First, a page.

I had a chance this afternoon to see one of my favorite writers and thinks, George Gilder.  He came to Microsoft to speak.  Anyway, he said something very interesting.  He stated than patents are not all that valuable because they are open.  Usually having the idea is not worth much until someone can reduce it to practice.  An example he used was that of the microprocessor.  This was something many people had the idea of doing.  It wasn't terribly useful to have that idea until someone figured out to actually manufacture such a beast.  Once that happened, the idea became valuable.  This knowledge about how to do something is what he calls a "latent."  This is an interesting idea and it has, I think, two implications:

  1. Companies which are obsessed by patents may be going down the wrong path.  The next Microsoft or Intel won't come from having the right patents but rather having the right latents.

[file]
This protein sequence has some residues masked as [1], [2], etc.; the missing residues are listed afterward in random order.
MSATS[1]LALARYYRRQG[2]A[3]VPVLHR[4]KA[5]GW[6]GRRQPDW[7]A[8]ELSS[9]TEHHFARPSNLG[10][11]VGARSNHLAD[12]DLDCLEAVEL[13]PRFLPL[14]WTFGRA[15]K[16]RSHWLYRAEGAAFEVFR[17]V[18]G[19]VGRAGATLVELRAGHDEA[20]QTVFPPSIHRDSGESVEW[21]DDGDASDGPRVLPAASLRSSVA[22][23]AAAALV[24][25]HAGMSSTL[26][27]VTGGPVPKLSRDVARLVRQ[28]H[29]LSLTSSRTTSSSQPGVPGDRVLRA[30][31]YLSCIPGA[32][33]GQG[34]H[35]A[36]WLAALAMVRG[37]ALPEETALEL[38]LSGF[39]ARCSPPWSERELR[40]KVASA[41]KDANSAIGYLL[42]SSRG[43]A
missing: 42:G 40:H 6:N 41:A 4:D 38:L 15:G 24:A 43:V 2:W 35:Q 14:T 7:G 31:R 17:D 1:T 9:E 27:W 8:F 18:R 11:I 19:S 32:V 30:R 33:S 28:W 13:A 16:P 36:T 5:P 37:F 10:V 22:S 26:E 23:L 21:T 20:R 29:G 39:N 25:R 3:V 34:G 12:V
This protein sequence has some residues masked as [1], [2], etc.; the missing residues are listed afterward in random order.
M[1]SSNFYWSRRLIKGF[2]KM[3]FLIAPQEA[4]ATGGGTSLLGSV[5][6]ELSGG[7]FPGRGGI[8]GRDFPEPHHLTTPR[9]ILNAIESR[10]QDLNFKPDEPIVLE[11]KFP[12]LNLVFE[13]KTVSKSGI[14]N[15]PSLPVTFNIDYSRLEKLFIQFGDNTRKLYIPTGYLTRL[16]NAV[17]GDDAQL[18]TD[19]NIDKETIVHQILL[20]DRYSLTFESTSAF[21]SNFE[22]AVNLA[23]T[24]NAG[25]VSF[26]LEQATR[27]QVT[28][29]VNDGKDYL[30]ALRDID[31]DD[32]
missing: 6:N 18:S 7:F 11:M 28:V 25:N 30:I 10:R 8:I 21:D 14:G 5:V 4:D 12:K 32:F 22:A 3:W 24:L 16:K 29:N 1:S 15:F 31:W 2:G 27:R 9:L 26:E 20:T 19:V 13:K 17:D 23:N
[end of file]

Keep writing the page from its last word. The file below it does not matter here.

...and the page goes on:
2. The USPTO should look very critically at "idea" patents.  If something is an actual mechanism of creating something (a latent which is being made open), a patent may be warranted.  If, on the other hand, this is an idea before its time, it should be rejected.  The only purpose the latter can have is to stop someone who has an idea about *how* to do it from doing it.  Imagine someone patenting the idea of the microprocessor.  It would have made it impossible for companies like Intel to have done what they did.

George Gilder works at the Discovery Institute.  His newest book is called the Silicon Eye.